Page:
Why I volunteer with Brighton & Hove Speakout
Renaissance Legal’s Clare Finn shares why she volunteers for local charity Speakout.
Speakout is a charity based in Brighton and Hove, that was started more than 20 years ago. Its purpose is to support people with learning disabilities to speak up and get their voices heard.
I started volunteering with Speakout over 15 years ago. For many years, I was a volunteer advocate for a woman with physical disabilities and learning disabilities. Following my initial contact with Speakout, I met the volunteer co-ordinator and talked about the work they do. I wanted to be a citizen advocate and support someone with learning disabilities to get their voice heard. Fortunately Speakout felt I might be good in that role and worked out a training programme for me.
I was given excellent training, which included a lot of work around the discrimination that is faced by people with disabilities, and around issues such as confidentiality and safeguarding. Some training was one-to-one with a Speakout staff member and some was in a group. Training could be talks, watching films and group discussions around a hypothetical scenario. It was an amazing eye opener into the obstacles faced by so many people with learning disabilities.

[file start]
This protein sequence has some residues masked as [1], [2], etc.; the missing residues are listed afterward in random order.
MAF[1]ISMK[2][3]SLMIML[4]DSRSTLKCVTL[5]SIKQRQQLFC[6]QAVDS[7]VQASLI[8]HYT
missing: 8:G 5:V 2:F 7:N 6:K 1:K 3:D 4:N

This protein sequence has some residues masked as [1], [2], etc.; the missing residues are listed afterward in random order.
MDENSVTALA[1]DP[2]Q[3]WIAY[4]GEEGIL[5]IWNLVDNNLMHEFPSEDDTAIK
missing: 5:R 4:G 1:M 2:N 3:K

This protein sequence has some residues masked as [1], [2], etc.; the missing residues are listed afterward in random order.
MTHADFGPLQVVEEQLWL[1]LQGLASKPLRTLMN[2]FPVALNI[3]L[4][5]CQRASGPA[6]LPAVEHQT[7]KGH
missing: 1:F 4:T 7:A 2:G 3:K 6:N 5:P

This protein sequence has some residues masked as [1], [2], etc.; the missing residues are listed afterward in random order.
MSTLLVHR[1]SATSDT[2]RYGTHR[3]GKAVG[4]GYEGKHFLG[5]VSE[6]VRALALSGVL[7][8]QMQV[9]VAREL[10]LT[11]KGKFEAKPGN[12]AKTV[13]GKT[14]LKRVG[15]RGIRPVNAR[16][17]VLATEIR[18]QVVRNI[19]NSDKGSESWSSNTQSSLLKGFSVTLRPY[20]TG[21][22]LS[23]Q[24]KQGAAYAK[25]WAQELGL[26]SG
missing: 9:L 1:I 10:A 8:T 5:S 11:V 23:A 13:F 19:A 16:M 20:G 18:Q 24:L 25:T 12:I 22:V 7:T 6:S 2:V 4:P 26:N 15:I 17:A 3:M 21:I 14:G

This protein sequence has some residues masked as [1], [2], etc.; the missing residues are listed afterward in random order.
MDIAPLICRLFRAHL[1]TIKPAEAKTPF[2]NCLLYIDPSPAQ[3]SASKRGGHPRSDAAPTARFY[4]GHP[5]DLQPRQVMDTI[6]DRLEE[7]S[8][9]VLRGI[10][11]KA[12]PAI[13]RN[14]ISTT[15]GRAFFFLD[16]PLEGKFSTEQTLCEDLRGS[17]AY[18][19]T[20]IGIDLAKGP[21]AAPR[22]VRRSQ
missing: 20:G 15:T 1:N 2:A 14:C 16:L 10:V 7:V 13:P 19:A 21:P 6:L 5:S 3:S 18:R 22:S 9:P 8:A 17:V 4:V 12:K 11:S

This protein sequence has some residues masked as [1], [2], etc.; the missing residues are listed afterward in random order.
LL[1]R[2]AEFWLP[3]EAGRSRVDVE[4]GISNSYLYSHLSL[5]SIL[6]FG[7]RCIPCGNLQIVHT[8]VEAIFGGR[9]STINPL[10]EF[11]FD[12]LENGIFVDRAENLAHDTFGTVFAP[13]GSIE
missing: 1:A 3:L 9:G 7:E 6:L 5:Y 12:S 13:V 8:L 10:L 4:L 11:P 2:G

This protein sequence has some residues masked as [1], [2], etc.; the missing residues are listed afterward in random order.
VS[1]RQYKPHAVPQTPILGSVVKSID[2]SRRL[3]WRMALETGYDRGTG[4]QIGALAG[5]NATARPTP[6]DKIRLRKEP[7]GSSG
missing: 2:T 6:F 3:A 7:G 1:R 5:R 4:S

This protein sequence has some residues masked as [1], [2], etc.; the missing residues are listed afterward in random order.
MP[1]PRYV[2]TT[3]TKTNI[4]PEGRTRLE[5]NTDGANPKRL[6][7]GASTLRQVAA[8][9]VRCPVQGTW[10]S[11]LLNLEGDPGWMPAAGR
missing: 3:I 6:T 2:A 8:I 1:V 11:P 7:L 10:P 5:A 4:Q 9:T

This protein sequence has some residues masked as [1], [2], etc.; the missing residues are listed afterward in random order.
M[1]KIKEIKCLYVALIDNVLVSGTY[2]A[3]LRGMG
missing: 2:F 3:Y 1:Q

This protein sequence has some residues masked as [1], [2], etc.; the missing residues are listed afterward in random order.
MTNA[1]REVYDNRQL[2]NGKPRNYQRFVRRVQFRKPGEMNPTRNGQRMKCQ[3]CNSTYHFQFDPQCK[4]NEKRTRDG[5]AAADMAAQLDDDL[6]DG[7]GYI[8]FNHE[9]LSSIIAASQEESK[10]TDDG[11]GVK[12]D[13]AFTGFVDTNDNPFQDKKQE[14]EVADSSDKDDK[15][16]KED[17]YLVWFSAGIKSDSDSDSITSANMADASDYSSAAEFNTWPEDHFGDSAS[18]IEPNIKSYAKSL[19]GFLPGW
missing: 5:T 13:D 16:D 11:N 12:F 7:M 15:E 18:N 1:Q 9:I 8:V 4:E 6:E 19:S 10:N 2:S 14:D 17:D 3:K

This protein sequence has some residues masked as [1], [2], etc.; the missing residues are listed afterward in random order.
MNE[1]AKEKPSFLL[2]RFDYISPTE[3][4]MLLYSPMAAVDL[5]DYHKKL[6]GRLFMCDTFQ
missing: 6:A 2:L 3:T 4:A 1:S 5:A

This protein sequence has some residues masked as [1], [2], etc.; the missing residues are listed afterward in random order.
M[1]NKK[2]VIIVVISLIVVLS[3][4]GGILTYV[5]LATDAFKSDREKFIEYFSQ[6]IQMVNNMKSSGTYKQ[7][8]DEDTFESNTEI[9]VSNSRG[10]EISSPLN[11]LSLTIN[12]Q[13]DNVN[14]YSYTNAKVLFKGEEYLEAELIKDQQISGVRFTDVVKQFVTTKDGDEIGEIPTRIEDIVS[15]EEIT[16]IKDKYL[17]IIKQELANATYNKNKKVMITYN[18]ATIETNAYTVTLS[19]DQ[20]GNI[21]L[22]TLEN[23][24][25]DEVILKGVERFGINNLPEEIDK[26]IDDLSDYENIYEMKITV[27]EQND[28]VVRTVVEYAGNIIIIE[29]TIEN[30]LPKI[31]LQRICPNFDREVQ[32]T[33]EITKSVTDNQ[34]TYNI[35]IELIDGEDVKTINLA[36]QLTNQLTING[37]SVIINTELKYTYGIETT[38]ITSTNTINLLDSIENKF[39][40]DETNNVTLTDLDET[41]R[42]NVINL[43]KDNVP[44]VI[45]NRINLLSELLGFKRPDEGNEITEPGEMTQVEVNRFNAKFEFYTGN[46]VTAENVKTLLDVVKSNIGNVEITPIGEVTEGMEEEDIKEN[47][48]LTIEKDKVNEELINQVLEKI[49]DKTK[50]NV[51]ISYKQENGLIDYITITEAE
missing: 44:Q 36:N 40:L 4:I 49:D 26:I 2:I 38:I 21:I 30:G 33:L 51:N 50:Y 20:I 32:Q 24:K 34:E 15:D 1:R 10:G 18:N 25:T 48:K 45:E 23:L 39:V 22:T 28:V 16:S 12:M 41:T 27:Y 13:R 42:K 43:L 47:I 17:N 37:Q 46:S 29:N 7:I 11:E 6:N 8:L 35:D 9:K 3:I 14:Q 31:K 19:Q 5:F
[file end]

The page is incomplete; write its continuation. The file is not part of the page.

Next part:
After completing my training I was introduced to my advocacy Partner. We hit it off straight away. My partner, who was in her 30s, lived with her family and attended a day centre run by a local charity every week day. My partner had limited mobility and was a wheelchair user. I met my partner regularly at the day centre and visited her at her home about once every two weeks. Whilst the role of an advocate is not a befriender, we enjoyed lots of social activities, which gave me insight – and a tired back – into the access issues faced by wheelchair users. A small step into a building can be a massive obstacle to a wheelchair user and the interpretation of an accessible toilet is certainly an art form.
As an advocate I needed time to get to know my partner and find out what was important to her. As we got to know each other better I was able to support her with the regular review meeting with social services, and in discussions with her family and day centre around the activities that she wanted to pursue. Living independently was a constant source of concern for my partner; we looked at possible alternative housing, which was a very daunting prospect for her. Holidays were super important. We would plan these, work out budgets and have shopping trips.
As an advocate the most important thing is to support your partner in achieving her aims. It can be hard not to judge or disapprove of your partner’s wishes; you may disapprove of some things that go on in their lives but respecting your partner is essential to the relationship.
After several years my partner was able to move to a different living arrangement that is a long distance away, and it was a natural point for our relationship to change, as her life was moving on.